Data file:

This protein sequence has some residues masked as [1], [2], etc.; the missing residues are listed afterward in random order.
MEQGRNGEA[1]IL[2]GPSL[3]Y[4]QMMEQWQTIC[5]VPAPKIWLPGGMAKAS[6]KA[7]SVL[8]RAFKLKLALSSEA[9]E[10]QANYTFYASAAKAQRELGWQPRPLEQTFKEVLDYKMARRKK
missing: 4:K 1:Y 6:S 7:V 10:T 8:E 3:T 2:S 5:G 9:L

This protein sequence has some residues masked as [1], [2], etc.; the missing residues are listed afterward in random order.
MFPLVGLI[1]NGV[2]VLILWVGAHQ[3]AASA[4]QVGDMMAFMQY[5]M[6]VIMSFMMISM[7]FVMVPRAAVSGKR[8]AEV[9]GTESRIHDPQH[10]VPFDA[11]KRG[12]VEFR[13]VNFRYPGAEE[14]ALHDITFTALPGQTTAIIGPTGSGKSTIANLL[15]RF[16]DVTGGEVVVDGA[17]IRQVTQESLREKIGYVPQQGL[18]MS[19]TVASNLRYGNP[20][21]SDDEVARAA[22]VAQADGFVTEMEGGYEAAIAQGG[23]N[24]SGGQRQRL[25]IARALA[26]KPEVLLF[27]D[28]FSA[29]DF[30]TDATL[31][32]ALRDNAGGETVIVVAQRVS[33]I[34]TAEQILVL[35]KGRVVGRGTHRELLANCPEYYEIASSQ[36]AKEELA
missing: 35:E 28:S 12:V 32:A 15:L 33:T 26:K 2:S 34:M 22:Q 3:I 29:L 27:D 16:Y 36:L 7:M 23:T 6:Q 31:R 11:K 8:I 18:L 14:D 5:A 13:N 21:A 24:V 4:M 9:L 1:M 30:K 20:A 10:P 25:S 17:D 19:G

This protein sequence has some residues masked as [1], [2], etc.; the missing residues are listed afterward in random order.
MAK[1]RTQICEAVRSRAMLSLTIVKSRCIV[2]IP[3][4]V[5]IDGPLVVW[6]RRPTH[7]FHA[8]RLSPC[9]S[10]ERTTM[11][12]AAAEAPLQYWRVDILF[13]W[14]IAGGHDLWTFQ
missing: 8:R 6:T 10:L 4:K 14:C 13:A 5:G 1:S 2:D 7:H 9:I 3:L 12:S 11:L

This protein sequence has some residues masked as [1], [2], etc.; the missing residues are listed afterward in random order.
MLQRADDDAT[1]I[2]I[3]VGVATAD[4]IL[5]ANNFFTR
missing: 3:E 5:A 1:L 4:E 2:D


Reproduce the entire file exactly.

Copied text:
This protein sequence has some residues masked as [1], [2], etc.; the missing residues are listed afterward in random order.
MEQGRNGEA[1]IL[2]GPSL[3]Y[4]QMMEQWQTIC[5]VPAPKIWLPGGMAKAS[6]KA[7]SVL[8]RAFKLKLALSSEA[9]E[10]QANYTFYASAAKAQRELGWQPRPLEQTFKEVLDYKMARRKK
missing: 4:K 1:Y 6:S 7:V 10:T 8:E 3:T 2:S 5:G 9:L

This protein sequence has some residues masked as [1], [2], etc.; the missing residues are listed afterward in random order.
MFPLVGLI[1]NGV[2]VLILWVGAHQ[3]AASA[4]QVGDMMAFMQY[5]M[6]VIMSFMMISM[7]FVMVPRAAVSGKR[8]AEV[9]GTESRIHDPQH[10]VPFDA[11]KRG[12]VEFR[13]VNFRYPGAEE[14]ALHDITFTALPGQTTAIIGPTGSGKSTIANLL[15]RF[16]DVTGGEVVVDGA[17]IRQVTQESLREKIGYVPQQGL[18]MS[19]TVASNLRYGNP[20][21]SDDEVARAA[22]VAQADGFVTEMEGGYEAAIAQGG[23]N[24]SGGQRQRL[25]IARALA[26]KPEVLLF[27]D[28]FSA[29]DF[30]TDATL[31][32]ALRDNAGGETVIVVAQRVS[33]I[34]TAEQILVL[35]KGRVVGRGTHRELLANCPEYYEIASSQ[36]AKEELA
missing: 35:E 28:S 12:V 32:A 15:L 33:T 26:K 2:S 34:M 22:Q 3:I 29:L 27:D 16:Y 36:L 7:M 23:T 6:Q 31:R 11:K 8:I 18:L 14:D 5:A 13:N 21:A 24:V 4:M 9:L 1:M 30:K 20:A 10:P 25:S 17:D 19:G

This protein sequence has some residues masked as [1], [2], etc.; the missing residues are listed afterward in random order.
MAK[1]RTQICEAVRSRAMLSLTIVKSRCIV[2]IP[3][4]V[5]IDGPLVVW[6]RRPTH[7]FHA[8]RLSPC[9]S[10]ERTTM[11][12]AAAEAPLQYWRVDILF[13]W[14]IAGGHDLWTFQ
missing: 8:R 6:T 10:L 4:K 14:C 13:A 5:G 1:S 2:D 7:H 9:I 3:L 12:S 11:L

This protein sequence has some residues masked as [1], [2], etc.; the missing residues are listed afterward in random order.
MLQRADDDAT[1]I[2]I[3]VGVATAD[4]IL[5]ANNFFTR
missing: 3:E 5:A 1:L 4:E 2:D